I have an eleven-year-old daughter. I’m amazed at how, even at her young, tender age, society has already influenced her body image by communicating what is beautiful and what is not. I’m trying to raise her to be secure about who she is and love the body God gave her – and to embrace her beauty both inside and out. Below are seven things I’ve learned so far in this journey of raising a tween to have a healthy body image.
You made all the delicate, inner parts of my body and knit me together in my mother’s womb. — Psalm 139:13
1. Focus on the inner beauty. As parents, we can call out the things that make her HER, like the good stuff that God puts deep inside. Finding our identity in Jesus gives us a solid foundation, and that’s what our girls need in order to walk in security.
2. Remember that our daughters listen to what we say about our own body. I remember hearing my daughter say to herself one time, “I look fat in this.” My head spun around so fast, it’s no wonder I didn’t need a neck brace from whiplash. I couldn’t believe what I heard. Her petite frame was far from “fat.” That’s when it hit me. My words about my own body image were influencing what she thought about herself. Sure our bodies are probably quite different than they were before having children, but we must be mindful that girls are learning how to love (or not love) their bodies through their mothers.
3. Teach our daughters about healthy eating and exercise, but don’t obsess. We should love our body enough to take care of it, but obsessing over it is just as bad calling it fat. A year ago I made the decision to cut out refined sugar and white flour. It was a decision not made out of wanting to lose weight but out of wanting to cut out foods that were negatively impacting my ability to handle stress. My daughter jokingly referred to my “diet” one day, and I realized that I needed to have a conversation with her about the reasons why I chose to eliminate those foods. Emphasizing that my reasons were not born out of a hate for my body but rather a love for it and what I was putting in it, changed her whole perspective.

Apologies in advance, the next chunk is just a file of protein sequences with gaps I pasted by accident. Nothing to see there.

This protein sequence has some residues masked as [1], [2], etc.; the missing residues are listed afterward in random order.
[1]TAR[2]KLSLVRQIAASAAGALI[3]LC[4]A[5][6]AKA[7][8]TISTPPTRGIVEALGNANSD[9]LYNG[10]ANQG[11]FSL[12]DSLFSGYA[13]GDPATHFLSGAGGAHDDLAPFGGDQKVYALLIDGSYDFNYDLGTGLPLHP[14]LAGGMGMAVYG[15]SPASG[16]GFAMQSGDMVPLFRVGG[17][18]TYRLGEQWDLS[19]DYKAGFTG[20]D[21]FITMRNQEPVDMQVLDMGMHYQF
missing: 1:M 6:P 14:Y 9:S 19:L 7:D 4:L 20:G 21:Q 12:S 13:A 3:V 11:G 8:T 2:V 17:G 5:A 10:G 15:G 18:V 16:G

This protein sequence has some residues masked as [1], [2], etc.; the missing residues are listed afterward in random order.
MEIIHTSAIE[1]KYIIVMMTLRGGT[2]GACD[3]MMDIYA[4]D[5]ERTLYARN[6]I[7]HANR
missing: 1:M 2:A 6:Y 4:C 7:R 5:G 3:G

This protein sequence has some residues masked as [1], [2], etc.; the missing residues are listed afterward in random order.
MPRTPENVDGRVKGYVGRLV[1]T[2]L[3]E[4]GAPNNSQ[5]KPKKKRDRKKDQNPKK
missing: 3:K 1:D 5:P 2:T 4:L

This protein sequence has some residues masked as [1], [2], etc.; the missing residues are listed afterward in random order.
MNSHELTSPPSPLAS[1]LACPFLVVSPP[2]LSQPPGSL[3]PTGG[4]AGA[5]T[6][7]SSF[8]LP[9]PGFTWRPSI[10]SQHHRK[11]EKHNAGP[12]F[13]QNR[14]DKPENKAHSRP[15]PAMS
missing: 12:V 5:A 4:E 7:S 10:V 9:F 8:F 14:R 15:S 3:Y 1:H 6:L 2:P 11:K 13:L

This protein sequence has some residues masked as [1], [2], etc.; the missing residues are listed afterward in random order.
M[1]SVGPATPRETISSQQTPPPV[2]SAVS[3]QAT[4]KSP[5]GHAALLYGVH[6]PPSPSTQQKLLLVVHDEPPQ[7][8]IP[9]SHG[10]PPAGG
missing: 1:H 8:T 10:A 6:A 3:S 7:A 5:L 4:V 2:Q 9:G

5. Keep an open dialogue about the changes her body will go through during puberty. Let’s face it. Everyone’s body looks weird during the tween years. (They don’t call it the awkward years for nothing). We can share personal stories with our daughters and talk openly about our own awkward tween and teenage years to help our girls not feel alone. You want your daughter to see you as her #1 source of information, so start talking with her as early as ages 8-10 (the pre-pubescent years) about what to expect, and let her know you are there when she needs honest and frank answers about the changes she’s going through.
6. Ask questions to get to root issues. When tween girls talk about looking fat, the knee jerk reaction is to correct them and say, “No, you don’t!” Try a different approach. Ask why she thinks she looks fat. Did someone tell her that? Did she compare herself to someone? You don’t want her to feel like it’s an interrogation, but a few open-ended questions will help you discover some of the roots of her feelings.
7. Carefully select a few good books that encourage a healthy body image. My daughter opens up more after she’s been able to read and process something. A great book to start with is the 90-day devotional, Brave Girls: Beautiful You. It’s a brand-new book that is filled with stories and devotions on how God created us to be healthy and confident with our bodies. It encourages young girls to love themselves as God made them to be!
For older girls, also check out Fashioned by Faith by model Rachel Lee Carter and Project Inspired: Tips and Tricks for Staying True to Who You Are by model and actress Nicole Weider. Both are Christian authors who are inspiring young women to love their bodies as God created them, and to embrace a modest approach to fashion and beauty. These books have strong positive messages about how young women can uphold their values in today’s world while still feeling beautiful and staying true to their faith and integrity.
I will give thanks to You, for I am fearfully and wonderfully made; wonderful are Your works, and my soul knows it very well. — Psalm 139:14
Let’s raise girls who can truly say with their whole heart that they are fearfully and wonderfully made!
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What have you learned about raising tween girls to have a healthy body image and find security in who God made them to be? Come share with us on our blog.